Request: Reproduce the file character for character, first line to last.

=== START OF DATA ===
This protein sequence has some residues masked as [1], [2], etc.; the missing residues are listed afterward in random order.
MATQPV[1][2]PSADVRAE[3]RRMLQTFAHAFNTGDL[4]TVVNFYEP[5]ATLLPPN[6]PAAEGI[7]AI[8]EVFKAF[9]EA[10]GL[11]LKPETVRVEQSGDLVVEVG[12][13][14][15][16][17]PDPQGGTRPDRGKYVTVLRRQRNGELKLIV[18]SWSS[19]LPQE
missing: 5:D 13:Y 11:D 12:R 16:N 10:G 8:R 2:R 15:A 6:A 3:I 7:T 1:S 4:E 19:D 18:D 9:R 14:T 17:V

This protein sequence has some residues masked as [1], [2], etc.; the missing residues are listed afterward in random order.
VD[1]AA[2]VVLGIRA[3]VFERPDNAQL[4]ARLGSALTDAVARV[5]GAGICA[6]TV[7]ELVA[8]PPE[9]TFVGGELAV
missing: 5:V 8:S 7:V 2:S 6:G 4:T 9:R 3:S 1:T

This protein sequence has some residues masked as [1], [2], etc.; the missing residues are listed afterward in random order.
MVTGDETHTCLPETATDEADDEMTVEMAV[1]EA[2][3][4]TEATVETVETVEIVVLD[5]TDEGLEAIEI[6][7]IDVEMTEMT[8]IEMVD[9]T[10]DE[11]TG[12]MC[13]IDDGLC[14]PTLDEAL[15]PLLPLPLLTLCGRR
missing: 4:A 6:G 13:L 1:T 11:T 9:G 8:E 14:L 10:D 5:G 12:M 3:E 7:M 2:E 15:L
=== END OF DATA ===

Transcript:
This protein sequence has some residues masked as [1], [2], etc.; the missing residues are listed afterward in random order.
MATQPV[1][2]PSADVRAE[3]RRMLQTFAHAFNTGDL[4]TVVNFYEP[5]ATLLPPN[6]PAAEGI[7]AI[8]EVFKAF[9]EA[10]GL[11]LKPETVRVEQSGDLVVEVG[12][13][14][15][16][17]PDPQGGTRPDRGKYVTVLRRQRNGELKLIV[18]SWSS[19]LPQE
missing: 5:D 13:Y 11:D 12:R 16:N 10:G 8:R 2:R 15:A 6:A 3:I 7:T 1:S 4:E 19:D 18:D 9:R 14:T 17:V

This protein sequence has some residues masked as [1], [2], etc.; the missing residues are listed afterward in random order.
VD[1]AA[2]VVLGIRA[3]VFERPDNAQL[4]ARLGSALTDAVARV[5]GAGICA[6]TV[7]ELVA[8]PPE[9]TFVGGELAV
missing: 5:V 8:S 7:V 2:S 6:G 4:T 9:R 3:S 1:T

This protein sequence has some residues masked as [1], [2], etc.; the missing residues are listed afterward in random order.
MVTGDETHTCLPETATDEADDEMTVEMAV[1]EA[2][3][4]TEATVETVETVEIVVLD[5]TDEGLEAIEI[6][7]IDVEMTEMT[8]IEMVD[9]T[10]DE[11]TG[12]MC[13]IDDGLC[14]PTLDEAL[15]PLLPLPLLTLCGRR
missing: 4:A 6:G 13:L 1:T 11:T 9:G 8:E 14:L 10:D 5:G 12:M 3:E 7:M 2:E 15:L